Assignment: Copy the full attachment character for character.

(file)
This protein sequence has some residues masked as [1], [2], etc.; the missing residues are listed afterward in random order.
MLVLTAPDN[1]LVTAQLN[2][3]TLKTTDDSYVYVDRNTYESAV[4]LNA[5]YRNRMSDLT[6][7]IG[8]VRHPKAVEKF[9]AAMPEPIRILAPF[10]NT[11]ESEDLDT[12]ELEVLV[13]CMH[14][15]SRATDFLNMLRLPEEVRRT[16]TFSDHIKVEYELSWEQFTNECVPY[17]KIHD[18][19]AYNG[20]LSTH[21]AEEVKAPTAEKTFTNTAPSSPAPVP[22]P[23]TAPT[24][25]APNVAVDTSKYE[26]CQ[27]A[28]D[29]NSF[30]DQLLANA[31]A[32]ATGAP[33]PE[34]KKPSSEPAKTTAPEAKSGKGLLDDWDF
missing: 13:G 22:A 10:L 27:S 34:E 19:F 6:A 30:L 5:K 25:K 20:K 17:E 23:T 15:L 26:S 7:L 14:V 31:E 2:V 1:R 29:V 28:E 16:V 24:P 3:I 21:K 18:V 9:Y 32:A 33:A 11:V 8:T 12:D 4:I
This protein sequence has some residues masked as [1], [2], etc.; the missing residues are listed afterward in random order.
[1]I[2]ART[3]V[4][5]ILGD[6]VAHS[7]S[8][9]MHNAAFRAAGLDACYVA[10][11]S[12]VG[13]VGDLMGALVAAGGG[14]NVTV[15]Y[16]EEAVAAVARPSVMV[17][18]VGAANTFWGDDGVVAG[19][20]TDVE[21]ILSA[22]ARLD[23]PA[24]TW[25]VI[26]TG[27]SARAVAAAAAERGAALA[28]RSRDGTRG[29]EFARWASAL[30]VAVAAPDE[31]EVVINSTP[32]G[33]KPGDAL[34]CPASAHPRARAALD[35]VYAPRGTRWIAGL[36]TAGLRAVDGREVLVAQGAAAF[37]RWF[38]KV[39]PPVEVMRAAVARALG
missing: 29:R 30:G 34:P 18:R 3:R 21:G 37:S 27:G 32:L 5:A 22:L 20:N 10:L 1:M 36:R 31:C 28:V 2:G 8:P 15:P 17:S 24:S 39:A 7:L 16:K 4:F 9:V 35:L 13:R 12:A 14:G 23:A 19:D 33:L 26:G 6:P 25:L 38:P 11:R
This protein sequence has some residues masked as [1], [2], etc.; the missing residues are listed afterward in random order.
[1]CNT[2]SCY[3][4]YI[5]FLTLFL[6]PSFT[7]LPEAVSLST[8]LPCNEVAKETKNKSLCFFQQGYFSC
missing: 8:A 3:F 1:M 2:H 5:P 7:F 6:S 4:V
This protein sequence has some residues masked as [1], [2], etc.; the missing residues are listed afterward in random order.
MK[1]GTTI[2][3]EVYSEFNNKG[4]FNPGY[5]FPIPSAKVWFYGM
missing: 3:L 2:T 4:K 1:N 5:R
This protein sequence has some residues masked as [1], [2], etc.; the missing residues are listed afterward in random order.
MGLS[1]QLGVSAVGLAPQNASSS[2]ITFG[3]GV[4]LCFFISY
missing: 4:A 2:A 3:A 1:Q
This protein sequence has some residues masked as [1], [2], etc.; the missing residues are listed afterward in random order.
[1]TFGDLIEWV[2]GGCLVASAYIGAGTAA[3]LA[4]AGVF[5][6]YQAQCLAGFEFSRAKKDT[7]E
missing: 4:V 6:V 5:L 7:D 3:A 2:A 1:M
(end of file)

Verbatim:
This protein sequence has some residues masked as [1], [2], etc.; the missing residues are listed afterward in random order.
MLVLTAPDN[1]LVTAQLN[2][3]TLKTTDDSYVYVDRNTYESAV[4]LNA[5]YRNRMSDLT[6][7]IG[8]VRHPKAVEKF[9]AAMPEPIRILAPF[10]NT[11]ESEDLDT[12]ELEVLV[13]CMH[14][15]SRATDFLNMLRLPEEVRRT[16]TFSDHIKVEYELSWEQFTNECVPY[17]KIHD[18][19]AYNG[20]LSTH[21]AEEVKAPTAEKTFTNTAPSSPAPVP[22]P[23]TAPT[24][25]APNVAVDTSKYE[26]CQ[27]A[28]D[29]NSF[30]DQLLANA[31]A[32]ATGAP[33]PE[34]KKPSSEPAKTTAPEAKSGKGLLDDWDF
missing: 13:G 22:A 10:L 27:S 34:E 19:F 6:A 30:L 5:K 25:K 20:K 17:E 23:T 15:L 26:S 7:L 14:V 31:E 2:V 1:R 29:V 28:E 16:V 24:P 3:I 21:K 18:V 9:Y 32:A 33:A 11:V 8:T 12:D 4:I
This protein sequence has some residues masked as [1], [2], etc.; the missing residues are listed afterward in random order.
[1]I[2]ART[3]V[4][5]ILGD[6]VAHS[7]S[8][9]MHNAAFRAAGLDACYVA[10][11]S[12]VG[13]VGDLMGALVAAGGG[14]NVTV[15]Y[16]EEAVAAVARPSVMV[17][18]VGAANTFWGDDGVVAG[19][20]TDVE[21]ILSA[22]ARLD[23]PA[24]TW[25]VI[26]TG[27]SARAVAAAAAERGAALA[28]RSRDGTRG[29]EFARWASAL[30]VAVAAPDE[31]EVVINSTP[32]G[33]KPGDAL[34]CPASAHPRARAALD[35]VYAPRGTRWIAGL[36]TAGLRAVDGREVLVAQGAAAF[37]RWF[38]KV[39]PPVEVMRAAVARALG
missing: 29:R 30:G 34:P 18:R 3:R 21:G 37:S 27:G 32:L 5:A 22:L 20:N 10:L 1:M 36:R 31:C 28:V 2:G 8:P 15:P 17:S 24:S 39:A 7:L 16:K 4:F 9:V 35:L 13:R 12:A 14:G 23:A 19:D 33:L 26:G 6:P 25:L 38:P 11:R
This protein sequence has some residues masked as [1], [2], etc.; the missing residues are listed afterward in random order.
[1]CNT[2]SCY[3][4]YI[5]FLTLFL[6]PSFT[7]LPEAVSLST[8]LPCNEVAKETKNKSLCFFQQGYFSC
missing: 8:A 3:F 1:M 2:H 5:P 7:F 6:S 4:V
This protein sequence has some residues masked as [1], [2], etc.; the missing residues are listed afterward in random order.
MK[1]GTTI[2][3]EVYSEFNNKG[4]FNPGY[5]FPIPSAKVWFYGM
missing: 3:L 2:T 4:K 1:N 5:R
This protein sequence has some residues masked as [1], [2], etc.; the missing residues are listed afterward in random order.
MGLS[1]QLGVSAVGLAPQNASSS[2]ITFG[3]GV[4]LCFFISY
missing: 4:A 2:A 3:A 1:Q
This protein sequence has some residues masked as [1], [2], etc.; the missing residues are listed afterward in random order.
[1]TFGDLIEWV[2]GGCLVASAYIGAGTAA[3]LA[4]AGVF[5][6]YQAQCLAGFEFSRAKKDT[7]E
missing: 4:V 6:V 5:L 7:D 3:A 2:A 1:M